I would prefer to use the information Dennis presented as support for providing Examiners’ with broader access to reference library resources. Examiner rewards for making use of NPL research is also something for us to consider. Actual books and periodicals (as in a properly maintained reference library) or their electronic equivalents should be a more consistent part of Examinations in many art areas.

  9. 10

    The problem with non-examiner’s suggestion is that if the new IDS rules are adopted then there will be a tendency to tell searchers not to report any more than 20 references, as if they report 21 the cost of the IDS goes up drastically.

    Unfortunately, the same thing would occur if any reference were more than 25 pages, so in verbose arts such as computers searching before filing could stop altogether.

    IME, a search can sometimes report only a handful of references and still be thorough, but more than 20 are usually cumulative, which I think is the real meaning of the graph.

  10. 9

    So, the trick seems to be to have your searcher find at least twenty patents or patent applications during a search, and determine patentability based upon that. Seems like a safe bet. 🙂

  11. 8

    I wonder how many issued patents that cited no non-patent literature were found to be valid following litigation. I would guess very few indeed.

  12. 7

    I disagree with Joe Smith’s contention that the NPL (non-patent literature) is “popular” and thus more likely to reflect an invention that is old. From my own experience, NPL is more likely accurate (less likely to be prophetic and preposterous; I cannot tell you how many things both wax the floor and cure cancer if patents are to believed) and is quite useful for 112 purposes. Furthermore, using NPL in prior art rejections happens very often, particularly when the inventor(s) is from a university and does not understand a) the duty to disclose and/or b) the statutory bar set forth by 102(b).

  13. 6


    1) I did not do any analysis to determine the type of rejection. It could be a 102 or 103 rejection. Likewise, the rejection could be based on 101 or 112 issues.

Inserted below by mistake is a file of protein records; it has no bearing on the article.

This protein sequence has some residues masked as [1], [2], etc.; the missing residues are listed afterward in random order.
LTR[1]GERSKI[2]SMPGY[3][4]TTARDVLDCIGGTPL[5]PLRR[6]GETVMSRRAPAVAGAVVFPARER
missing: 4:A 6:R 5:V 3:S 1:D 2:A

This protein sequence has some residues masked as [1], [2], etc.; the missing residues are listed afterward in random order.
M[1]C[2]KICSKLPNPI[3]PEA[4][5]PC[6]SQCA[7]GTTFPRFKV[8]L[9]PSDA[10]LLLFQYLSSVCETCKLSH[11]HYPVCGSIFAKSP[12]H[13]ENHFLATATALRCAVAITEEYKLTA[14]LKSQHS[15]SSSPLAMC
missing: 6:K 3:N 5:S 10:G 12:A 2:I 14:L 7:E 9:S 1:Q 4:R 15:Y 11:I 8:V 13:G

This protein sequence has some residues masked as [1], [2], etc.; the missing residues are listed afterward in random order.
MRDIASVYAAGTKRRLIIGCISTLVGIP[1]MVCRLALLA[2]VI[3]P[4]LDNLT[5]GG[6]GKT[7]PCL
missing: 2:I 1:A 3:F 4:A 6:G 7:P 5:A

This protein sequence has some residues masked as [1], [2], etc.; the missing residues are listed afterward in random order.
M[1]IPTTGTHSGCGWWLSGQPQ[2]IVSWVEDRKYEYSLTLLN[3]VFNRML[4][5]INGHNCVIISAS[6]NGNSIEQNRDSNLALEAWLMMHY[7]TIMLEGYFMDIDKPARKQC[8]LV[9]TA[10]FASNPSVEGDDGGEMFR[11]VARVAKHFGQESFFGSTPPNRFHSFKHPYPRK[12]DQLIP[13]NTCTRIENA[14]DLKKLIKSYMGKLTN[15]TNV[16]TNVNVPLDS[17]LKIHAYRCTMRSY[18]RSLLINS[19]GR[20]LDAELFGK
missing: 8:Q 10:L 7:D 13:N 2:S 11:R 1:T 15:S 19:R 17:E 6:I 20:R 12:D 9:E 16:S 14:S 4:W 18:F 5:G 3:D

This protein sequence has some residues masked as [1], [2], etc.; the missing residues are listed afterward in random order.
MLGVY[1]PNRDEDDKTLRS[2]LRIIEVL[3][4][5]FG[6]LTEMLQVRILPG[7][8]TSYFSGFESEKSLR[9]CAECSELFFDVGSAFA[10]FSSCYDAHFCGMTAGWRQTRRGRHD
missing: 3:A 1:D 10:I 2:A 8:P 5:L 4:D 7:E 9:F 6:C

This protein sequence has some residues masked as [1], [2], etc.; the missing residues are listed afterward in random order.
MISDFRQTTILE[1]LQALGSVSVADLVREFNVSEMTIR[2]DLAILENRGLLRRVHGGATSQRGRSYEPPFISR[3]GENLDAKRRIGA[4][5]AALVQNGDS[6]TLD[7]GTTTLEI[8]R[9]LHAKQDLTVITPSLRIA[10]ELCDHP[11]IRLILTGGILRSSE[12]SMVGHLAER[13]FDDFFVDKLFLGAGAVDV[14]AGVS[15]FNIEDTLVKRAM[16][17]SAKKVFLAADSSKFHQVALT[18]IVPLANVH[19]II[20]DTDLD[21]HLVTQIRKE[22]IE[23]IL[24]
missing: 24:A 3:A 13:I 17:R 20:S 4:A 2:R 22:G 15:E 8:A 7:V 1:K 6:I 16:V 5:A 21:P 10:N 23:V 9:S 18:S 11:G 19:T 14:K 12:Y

2) Correction for technology slightly reduced chance of receiving a non-final rejection, but the difference (as compared with uncorrected data) is not very much.

  14. 5

    Dear Dennis, referring to your original comments and your correction for technology area above: Is the chance of receiving a nonfinal rejection in an application also reduced after correcting for technology area? Also, did your research include an analysis of 102 v. 103 rejections based on non-patent prior art, and/or when the non-patent prior art became available to the Examiner? Thank you for your comments.

  15. 4

    That non-patent prior art is basically popular, open literature. If a topic is already so widely known that the popular literature is relevant then it becomes more likely that the patent is not really new – as compared with an area which is so obscure that only a few practioners are involved and the prior art is all laid out in patent applications.

  16. 3


    Assuming that the patent applicant does a good job of identifying prior art and drafting the claims to exclude the prior art I cannot understand why there would be more rejections. Do you have any thoughts on this?

    Ronald J Riley,
    President – Professional Inventors Alliance – http://www.PIAUSA.org – RJR”at”PIAUSA.org
    Exec. Dir. – InventorEd, Inc. – http://www.InventorEd.org – RJR”at”InvEd.org

    Change “at” to @
    RJR Direct # (202) 318-1595
    Generally available 9 AM to 9 PM EST

  17. 2

    Kevin. Great question. In this one, I did not distinguish between applicant and examiner cited non-patent art. As Sampat noted earlier, however, the vast majority (90%) of non-patent art cited comes from the applicants.

    It turns out that technology area correlates with both the likelihood of obtaining a rejection (as I noted earlier) and the amount of non-patent prior art being cited. After correcting for that potential confounder, the numbers are reduced some — resulting in a finding that patents citing at least one non-patent reference have a 21% greater chance of receiving a final rejection.

  18. 1

    To clarify: was this non-patent art cited by the Examiner (helpfully identified with an asterisk) or any non-patent prior art? Also, did you control for technology, in view of your recognition that non-patent prior art is more important in biotechnology versus plow art? My back-of-the-envelope calculations suggest that getting a final rejection is more likely in just those art units most likely to have relevant non-patent prior art, so it’s important to understand your controls.